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A Look at the TechStars Community on Twitter

March 26th, 2013 in Influence & Behavior

Here at Tellagence we analyze a number of communities.  Some are for our clients.  Some are for friends or advisors.  Some are just because we are curious.  For a while now we have watched part of the start-up community on Twitter.  Specifically we have been watching the TechStars community.

We started observing this community because an advisor to Tellagence was interested. Being a start-up, we are well aware of the TechStars programs so there was also personal interest.

This is the community as of a few weeks ago that was formed around TechStars.  The dots represent individual Twitter accounts and the lines represent the relationships between each Twitter account.  The Tellagence definition of relationships has nothing to do with followers. Rather, we look at engagements and interactions between two users. The dense population in the center is due to the high strength in relationships.

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This network graph is just a way for us to visualize the community.  What happens next is where it gets interesting.  We can predict not only how far our user’s messages will travel when they talk about TechStars, but also how the message will be shared from person to person.  It is not enough to know who you push your message too. You need to know who will engage and consume that information.  And that is exactly what we predict. You can see that when our user (black dot) speaks it ends up reaching a majority of the community (blue).

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TechStars is an interesting community because over time their focus shifts slightly because of the different topics within their programs and the timing of those programs.  A few months ago one of the main accounts driving activity was Microsoft Azure because of their program up in Seattle with TechStars.  Now the community has shifted around Nike Fuel.  This is because of the accelerator that is starting up here in Portland with Nike and TechStars.  You can see that when our user speaks @Nikefuel consumes it and when @Nikefuel speaks their messages continue to travel to a large portion of the community.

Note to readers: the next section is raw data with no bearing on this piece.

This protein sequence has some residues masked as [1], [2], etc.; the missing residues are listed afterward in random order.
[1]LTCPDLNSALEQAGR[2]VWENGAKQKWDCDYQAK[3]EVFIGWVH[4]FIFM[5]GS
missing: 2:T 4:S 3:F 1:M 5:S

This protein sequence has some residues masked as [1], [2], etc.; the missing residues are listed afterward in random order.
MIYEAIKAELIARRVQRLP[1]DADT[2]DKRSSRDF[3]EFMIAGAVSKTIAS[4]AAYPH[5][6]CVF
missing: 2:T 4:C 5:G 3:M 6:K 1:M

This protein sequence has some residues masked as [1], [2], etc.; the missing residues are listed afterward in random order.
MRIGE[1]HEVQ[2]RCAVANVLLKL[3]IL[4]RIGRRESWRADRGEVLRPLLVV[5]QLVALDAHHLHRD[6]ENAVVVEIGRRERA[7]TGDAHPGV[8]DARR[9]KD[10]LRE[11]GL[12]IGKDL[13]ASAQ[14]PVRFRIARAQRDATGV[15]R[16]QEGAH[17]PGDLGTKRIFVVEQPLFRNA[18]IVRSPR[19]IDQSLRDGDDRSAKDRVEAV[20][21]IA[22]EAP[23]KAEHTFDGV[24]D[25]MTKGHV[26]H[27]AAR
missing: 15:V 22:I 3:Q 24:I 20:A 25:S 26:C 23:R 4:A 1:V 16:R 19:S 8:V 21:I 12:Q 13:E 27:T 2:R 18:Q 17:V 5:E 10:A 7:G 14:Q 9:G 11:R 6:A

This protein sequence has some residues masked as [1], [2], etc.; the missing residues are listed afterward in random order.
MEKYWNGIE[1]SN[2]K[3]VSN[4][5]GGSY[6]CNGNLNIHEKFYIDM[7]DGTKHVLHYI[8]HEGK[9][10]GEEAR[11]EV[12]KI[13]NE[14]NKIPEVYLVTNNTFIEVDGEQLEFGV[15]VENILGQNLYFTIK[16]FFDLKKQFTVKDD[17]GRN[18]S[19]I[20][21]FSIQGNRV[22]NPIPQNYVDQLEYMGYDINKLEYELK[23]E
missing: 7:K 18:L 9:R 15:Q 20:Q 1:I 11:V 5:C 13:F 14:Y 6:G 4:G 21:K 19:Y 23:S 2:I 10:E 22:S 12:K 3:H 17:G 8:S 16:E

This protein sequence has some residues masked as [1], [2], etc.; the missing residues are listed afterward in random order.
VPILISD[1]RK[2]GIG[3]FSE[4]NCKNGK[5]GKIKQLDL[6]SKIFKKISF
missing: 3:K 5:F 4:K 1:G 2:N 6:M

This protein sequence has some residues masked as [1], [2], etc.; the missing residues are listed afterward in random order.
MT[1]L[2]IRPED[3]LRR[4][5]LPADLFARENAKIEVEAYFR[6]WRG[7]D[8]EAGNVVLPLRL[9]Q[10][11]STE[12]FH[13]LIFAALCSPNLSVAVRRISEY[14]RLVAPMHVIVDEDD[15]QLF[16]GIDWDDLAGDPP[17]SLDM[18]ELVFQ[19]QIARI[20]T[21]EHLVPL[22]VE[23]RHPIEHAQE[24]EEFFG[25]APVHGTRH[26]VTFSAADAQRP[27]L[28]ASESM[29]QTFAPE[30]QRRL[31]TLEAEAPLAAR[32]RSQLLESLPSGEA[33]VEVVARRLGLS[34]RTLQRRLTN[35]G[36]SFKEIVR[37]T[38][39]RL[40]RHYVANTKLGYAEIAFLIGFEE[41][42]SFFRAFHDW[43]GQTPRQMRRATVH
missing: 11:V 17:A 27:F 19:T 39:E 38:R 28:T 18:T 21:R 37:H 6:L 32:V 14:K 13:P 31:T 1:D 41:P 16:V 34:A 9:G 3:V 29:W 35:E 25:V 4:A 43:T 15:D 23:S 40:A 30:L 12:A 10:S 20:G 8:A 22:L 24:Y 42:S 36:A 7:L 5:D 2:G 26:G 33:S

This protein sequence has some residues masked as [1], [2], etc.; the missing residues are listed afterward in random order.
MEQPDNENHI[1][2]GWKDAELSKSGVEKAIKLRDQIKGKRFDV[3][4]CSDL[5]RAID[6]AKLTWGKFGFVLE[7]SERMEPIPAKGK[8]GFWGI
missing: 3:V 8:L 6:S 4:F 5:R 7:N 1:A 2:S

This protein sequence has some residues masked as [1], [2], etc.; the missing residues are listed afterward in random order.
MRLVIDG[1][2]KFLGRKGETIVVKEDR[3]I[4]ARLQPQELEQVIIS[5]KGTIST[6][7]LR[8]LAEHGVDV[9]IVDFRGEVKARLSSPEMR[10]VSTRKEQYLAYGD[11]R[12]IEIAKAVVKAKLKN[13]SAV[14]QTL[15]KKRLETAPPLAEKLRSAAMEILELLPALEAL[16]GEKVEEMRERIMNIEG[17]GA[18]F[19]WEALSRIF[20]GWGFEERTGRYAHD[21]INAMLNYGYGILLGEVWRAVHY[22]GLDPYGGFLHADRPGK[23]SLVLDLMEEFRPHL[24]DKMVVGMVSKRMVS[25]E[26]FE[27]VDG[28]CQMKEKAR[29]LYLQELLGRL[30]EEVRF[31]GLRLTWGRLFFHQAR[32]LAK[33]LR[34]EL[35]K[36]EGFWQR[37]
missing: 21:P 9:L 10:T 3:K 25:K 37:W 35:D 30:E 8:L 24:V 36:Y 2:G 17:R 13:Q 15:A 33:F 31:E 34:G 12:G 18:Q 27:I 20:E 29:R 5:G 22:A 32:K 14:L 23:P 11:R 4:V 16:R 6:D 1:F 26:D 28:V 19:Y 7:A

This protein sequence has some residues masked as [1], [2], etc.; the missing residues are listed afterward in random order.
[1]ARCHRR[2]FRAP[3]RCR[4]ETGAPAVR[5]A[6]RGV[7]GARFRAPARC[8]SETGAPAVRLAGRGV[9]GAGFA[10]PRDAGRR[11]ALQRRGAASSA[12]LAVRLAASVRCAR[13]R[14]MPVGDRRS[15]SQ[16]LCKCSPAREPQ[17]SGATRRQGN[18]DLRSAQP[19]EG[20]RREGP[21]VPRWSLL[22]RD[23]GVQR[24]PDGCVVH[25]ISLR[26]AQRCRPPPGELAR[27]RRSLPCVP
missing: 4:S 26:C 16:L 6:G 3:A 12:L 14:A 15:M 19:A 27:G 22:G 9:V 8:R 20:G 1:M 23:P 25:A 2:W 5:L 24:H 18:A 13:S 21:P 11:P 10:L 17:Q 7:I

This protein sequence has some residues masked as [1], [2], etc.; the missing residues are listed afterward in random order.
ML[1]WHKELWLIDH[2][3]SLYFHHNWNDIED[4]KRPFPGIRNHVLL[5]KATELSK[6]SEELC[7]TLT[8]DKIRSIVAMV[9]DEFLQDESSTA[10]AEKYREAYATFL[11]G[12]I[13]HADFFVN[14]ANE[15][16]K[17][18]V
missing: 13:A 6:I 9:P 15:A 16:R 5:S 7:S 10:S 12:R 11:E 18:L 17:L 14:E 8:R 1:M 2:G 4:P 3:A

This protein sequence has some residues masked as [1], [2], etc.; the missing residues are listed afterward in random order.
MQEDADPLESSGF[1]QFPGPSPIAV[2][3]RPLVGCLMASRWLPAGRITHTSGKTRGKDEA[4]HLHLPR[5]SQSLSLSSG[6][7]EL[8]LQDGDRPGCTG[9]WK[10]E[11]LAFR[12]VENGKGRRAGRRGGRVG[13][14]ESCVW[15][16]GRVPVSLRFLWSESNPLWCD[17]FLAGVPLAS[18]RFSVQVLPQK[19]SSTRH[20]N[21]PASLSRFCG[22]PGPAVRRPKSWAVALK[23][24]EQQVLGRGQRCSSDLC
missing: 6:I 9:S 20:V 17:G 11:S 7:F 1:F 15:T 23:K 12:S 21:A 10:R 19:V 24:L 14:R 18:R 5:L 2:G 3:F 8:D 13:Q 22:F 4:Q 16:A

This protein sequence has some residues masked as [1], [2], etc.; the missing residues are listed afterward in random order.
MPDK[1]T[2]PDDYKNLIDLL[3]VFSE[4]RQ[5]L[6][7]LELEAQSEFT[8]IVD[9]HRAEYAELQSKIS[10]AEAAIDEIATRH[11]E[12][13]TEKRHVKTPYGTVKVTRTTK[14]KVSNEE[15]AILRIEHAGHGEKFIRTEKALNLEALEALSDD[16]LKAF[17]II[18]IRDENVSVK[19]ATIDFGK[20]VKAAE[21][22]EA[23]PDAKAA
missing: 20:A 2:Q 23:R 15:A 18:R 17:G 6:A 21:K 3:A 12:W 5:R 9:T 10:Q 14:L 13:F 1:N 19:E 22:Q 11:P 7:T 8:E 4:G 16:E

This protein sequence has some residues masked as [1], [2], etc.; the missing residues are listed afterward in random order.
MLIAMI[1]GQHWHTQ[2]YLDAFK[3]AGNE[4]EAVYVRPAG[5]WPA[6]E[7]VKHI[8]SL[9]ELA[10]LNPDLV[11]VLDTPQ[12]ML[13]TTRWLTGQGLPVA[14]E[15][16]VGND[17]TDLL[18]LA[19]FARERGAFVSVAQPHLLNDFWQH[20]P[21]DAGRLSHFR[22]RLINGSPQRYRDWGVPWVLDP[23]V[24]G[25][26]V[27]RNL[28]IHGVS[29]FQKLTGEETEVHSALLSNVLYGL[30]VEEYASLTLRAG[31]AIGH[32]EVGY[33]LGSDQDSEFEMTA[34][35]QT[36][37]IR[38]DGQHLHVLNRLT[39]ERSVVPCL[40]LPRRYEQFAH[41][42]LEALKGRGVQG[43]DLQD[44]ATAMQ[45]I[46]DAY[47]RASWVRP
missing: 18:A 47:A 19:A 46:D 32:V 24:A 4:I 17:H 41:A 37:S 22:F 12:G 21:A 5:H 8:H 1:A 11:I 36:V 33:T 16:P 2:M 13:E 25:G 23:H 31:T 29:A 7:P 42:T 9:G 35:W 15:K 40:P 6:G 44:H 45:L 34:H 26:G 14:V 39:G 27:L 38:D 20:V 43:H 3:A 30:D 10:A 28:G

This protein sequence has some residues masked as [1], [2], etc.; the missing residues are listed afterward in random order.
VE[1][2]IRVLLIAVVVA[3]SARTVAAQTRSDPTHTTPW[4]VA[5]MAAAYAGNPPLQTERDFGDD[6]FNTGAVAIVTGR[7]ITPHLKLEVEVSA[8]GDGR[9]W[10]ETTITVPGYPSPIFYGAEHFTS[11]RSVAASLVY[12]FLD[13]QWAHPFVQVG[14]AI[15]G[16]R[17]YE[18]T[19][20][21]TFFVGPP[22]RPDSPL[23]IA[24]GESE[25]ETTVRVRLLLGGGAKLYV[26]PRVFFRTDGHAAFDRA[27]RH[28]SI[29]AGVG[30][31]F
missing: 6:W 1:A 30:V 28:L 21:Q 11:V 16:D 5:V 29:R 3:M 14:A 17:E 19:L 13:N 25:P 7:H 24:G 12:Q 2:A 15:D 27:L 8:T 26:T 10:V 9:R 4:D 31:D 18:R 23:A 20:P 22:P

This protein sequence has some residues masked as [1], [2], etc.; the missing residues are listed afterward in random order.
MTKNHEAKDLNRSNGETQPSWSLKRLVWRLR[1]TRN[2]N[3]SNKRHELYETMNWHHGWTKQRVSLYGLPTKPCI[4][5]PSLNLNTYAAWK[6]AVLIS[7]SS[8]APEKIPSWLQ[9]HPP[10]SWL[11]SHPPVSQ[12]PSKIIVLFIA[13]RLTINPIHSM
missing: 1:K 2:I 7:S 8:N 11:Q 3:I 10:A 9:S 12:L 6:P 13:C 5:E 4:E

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The other obvious driver of conversation in this community is the @TechStars account.  This makes a ton of sense because if you want to be in TechStars they are the source for information.  What you see here are the people that actually consume and interact with their content.

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These are fairly obvious but other people that you would intuitively think would be important but might not be.  If you look at @DavidCohen he only has a limited amount of people that interact with his content on TechStars.  This shifts over time but you can see the people that were dominating the community.

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The industry loves to focus on people that are popular but the important thing to remember is that the individual relationships that these people form make up the community.  It is about having the right relationships not necessarily the most.  This plays out with our user.  You can see our users direct relationships which are the larger blue circles.  He has relationships that allow his content to spread through people like @NikeFuel and @TechStars to their relationships.  This is the chain reactions that we must maximize to reach a community at scale through their existing trusted relationships.

Dylan_new

So who is our user?  Dylan Boyd (@dtboyd).  Dylan is a long time advisor to Tellagence and he is also now the Managing Director of the Nike+ Accelerator powered by TechStars here in Portland.  He is an interesting example of having the right set of strategic relationships can get your messages heard by the majority of the community without the need to directly build 100′s or 1,000′s of relationships.

Remember, community is about the collection of relationships people form around a subject.  Individuals by themselves are not enough.  You have to understand how the relationships work together to form this community so that you can focus your attention on the relationships that matter.